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Unusual Cancers of Childhood (PDQ®): Treatment - Patient Information [NCI] - Unusual Cancers of the Abdomen



Treatment for carcinoid tumors in the appendix in children may include the following:

  • Surgery to remove the appendix, when the tumor is small and only in the appendix.
  • Surgery to remove the appendix, lymph nodes, and part of the large intestine, when the tumor is larger, has spread to nearby lymph nodes, and is in the appendix.
  • Surgery, chemotherapy, and/or radiation therapy for tumors that have spread.

Treatment for carcinoid tumors that have spread to the large intestine or stomach is the same as treatment for colorectal cancer.

For tumors that make hormones that cause symptoms, medicine can be given to help relieve the symptoms.

See the PDQ summary on adult Gastrointestinal Carcinoid Tumors Treatment for more information.

Gastrointestinal Stromal Tumors

Gastrointestinal stromal cell tumors (GIST) usually begin in cells in the wall of the stomach or intestines. GISTs may be benign (not cancer) or malignant (cancer). Childhood GISTs are more common in girls, and usually appear in the teen years.

Risk Factors and Symptoms

GISTs in children are not the same as GISTs in adults. Patients should be seen at centers that specialize in the treatment of GISTs and the tumors should be tested for genetic changes. A small number of children have tumors with genetic changes like those found in adult patients. The risk of GIST is increased by the following genetic disorders:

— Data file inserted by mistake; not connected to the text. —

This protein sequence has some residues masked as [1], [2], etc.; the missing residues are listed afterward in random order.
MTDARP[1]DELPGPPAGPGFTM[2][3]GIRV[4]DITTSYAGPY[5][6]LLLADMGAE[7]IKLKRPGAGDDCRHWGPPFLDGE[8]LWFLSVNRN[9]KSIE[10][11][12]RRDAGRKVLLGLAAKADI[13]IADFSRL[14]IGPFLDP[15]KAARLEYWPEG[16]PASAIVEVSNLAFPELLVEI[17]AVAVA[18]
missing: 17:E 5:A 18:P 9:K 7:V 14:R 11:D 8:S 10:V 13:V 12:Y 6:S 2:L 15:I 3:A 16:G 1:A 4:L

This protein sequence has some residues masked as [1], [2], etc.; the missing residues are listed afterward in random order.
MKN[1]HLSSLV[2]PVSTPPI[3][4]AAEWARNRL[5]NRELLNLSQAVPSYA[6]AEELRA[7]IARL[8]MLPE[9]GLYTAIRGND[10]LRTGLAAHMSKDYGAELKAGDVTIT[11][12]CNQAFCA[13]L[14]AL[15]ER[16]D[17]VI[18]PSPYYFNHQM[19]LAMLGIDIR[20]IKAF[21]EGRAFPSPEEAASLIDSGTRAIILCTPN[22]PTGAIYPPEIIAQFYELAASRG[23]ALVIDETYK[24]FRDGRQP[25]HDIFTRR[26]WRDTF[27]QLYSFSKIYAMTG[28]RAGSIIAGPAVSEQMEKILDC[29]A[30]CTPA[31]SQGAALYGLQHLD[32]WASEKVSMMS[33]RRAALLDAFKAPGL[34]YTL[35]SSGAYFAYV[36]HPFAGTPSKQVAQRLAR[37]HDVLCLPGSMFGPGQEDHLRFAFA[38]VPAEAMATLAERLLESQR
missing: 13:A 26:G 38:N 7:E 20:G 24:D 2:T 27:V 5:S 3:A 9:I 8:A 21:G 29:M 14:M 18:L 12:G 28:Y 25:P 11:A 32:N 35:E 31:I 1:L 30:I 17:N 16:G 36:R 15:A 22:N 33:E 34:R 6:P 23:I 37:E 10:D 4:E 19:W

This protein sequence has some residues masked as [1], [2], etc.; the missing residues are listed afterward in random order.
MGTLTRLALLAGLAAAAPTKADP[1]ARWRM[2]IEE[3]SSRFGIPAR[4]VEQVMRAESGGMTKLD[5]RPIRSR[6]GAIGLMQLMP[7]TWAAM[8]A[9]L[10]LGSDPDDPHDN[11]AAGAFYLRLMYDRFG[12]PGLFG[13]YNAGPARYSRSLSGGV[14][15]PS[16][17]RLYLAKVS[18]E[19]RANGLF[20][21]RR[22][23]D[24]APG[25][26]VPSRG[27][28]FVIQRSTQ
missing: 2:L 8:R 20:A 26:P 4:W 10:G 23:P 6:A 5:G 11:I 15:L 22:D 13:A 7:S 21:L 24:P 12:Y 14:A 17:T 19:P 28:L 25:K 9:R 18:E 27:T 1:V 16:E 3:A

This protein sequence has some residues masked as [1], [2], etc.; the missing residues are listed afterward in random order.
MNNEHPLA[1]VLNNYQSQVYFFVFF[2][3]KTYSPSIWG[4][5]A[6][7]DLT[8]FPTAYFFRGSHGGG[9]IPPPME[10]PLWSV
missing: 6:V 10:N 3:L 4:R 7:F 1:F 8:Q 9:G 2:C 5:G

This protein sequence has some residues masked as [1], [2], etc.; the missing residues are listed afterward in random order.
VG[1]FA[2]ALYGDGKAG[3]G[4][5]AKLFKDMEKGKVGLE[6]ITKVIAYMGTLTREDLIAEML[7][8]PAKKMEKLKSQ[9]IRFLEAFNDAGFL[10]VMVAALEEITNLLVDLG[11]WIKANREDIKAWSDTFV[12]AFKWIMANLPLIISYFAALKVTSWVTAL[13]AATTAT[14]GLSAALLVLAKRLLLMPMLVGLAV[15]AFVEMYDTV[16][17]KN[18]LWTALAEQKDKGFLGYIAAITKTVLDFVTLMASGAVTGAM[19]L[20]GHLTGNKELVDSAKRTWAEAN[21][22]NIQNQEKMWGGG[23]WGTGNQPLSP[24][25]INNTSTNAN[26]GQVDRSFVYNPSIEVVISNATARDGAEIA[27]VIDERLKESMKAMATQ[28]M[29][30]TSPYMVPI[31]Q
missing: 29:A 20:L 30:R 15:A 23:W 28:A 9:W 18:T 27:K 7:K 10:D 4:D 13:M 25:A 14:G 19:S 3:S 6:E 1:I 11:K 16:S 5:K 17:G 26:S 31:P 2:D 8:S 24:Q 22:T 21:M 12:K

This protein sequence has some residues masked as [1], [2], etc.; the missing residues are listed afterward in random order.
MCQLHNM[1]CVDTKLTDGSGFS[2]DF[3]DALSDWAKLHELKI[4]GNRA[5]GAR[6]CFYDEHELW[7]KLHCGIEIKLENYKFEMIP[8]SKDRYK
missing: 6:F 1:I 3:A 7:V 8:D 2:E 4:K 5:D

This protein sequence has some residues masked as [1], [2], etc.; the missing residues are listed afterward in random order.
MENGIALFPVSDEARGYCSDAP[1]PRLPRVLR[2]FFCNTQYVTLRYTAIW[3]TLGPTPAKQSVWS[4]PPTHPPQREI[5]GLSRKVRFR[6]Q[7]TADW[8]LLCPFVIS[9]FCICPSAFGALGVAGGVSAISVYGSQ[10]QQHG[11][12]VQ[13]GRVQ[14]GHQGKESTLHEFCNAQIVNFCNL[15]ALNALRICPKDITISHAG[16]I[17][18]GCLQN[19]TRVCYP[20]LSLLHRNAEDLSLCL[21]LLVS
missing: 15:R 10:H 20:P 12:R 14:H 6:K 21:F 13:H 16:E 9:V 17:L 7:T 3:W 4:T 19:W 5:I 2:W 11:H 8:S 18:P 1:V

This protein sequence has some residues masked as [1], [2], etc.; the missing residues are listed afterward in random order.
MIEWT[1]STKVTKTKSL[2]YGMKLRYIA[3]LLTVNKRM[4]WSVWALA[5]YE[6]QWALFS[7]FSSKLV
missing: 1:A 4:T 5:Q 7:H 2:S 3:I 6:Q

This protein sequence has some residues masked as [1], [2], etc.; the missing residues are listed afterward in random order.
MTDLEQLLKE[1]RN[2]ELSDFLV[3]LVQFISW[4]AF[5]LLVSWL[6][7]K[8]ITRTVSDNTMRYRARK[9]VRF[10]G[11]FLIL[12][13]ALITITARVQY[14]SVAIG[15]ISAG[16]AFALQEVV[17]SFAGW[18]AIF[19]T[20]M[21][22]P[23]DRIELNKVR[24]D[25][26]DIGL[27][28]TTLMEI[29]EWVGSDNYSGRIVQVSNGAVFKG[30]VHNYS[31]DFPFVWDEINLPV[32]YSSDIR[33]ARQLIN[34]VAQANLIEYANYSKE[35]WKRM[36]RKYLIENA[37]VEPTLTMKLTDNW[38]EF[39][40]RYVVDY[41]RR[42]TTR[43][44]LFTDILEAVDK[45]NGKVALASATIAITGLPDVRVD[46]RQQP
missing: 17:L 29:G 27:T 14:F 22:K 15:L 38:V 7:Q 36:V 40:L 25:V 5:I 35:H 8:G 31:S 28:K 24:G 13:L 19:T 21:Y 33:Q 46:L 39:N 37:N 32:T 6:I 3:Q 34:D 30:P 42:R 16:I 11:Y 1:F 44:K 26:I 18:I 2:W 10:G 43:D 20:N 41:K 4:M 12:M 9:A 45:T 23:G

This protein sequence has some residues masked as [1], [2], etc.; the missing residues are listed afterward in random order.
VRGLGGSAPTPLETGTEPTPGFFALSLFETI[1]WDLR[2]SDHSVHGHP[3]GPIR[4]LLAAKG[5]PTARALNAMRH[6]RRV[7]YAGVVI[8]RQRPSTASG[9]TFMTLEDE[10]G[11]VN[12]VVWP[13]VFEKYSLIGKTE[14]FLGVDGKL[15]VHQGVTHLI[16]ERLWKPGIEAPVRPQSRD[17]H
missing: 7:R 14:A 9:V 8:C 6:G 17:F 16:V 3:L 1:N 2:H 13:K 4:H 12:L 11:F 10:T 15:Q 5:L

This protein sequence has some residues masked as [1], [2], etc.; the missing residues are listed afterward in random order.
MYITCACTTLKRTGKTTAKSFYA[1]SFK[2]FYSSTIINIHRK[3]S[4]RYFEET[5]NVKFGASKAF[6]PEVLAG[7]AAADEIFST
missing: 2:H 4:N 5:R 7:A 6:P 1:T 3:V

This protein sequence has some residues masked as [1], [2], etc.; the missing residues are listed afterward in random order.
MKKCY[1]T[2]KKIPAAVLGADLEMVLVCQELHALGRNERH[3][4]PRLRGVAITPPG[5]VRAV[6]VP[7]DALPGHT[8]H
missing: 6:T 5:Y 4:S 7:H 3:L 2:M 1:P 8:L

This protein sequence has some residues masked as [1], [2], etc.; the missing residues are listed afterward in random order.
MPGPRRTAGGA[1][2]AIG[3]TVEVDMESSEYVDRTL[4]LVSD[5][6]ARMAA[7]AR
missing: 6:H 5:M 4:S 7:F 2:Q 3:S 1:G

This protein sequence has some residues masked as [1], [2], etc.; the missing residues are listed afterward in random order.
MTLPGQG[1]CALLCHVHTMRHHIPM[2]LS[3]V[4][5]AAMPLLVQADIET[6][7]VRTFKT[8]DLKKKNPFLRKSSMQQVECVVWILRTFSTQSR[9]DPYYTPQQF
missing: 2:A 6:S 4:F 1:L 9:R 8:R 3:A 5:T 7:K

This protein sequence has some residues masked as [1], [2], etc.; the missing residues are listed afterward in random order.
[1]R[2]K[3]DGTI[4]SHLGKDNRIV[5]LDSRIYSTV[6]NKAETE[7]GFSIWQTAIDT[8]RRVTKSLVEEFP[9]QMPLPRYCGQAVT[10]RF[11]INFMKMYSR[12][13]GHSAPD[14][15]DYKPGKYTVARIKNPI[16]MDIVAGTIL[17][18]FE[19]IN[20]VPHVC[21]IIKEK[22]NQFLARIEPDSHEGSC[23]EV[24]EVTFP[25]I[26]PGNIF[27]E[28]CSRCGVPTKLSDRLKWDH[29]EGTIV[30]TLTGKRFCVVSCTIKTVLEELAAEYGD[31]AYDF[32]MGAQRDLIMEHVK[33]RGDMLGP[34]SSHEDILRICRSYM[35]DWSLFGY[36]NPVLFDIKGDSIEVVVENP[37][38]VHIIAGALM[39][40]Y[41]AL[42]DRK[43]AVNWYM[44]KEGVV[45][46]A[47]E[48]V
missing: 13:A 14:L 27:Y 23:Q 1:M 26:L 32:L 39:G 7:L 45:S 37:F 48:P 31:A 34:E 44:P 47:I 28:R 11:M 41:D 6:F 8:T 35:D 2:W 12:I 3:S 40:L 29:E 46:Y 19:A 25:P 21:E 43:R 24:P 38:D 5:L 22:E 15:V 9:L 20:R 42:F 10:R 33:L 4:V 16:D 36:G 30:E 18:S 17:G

• Carney triad.
  • Carney-Stratakis syndrome.

Most children with GIST have tumors in the stomach and develop anemia caused by bleeding. Symptoms of anemia include the following:

  • Feeling tired.
  • Dizziness.
  • A fast or irregular heartbeat.
  • Shortness of breath.
  • Pale skin.

Other conditions that are not anemia caused by GIST may cause these same symptoms.


Treatment for children who have tumors with genetic changes like those found in adult patients is targeted therapy with a tyrosine kinase inhibitor.

Treatment for children whose tumors do not show genetic changes may include the following:

  • Surgery to remove the tumor and check nearby lymph nodes for signs of cancer. If cancer is in the lymph nodes, the lymph nodes are removed.
  • Watchful waiting for tumors that come back in the same place or cannot be removed, but do not cause symptoms.

WebMD Public Information from the National Cancer Institute

Last Updated: February 25, 2014
This information is not intended to replace the advice of a doctor. Healthwise disclaims any liability for the decisions you make based on this information.
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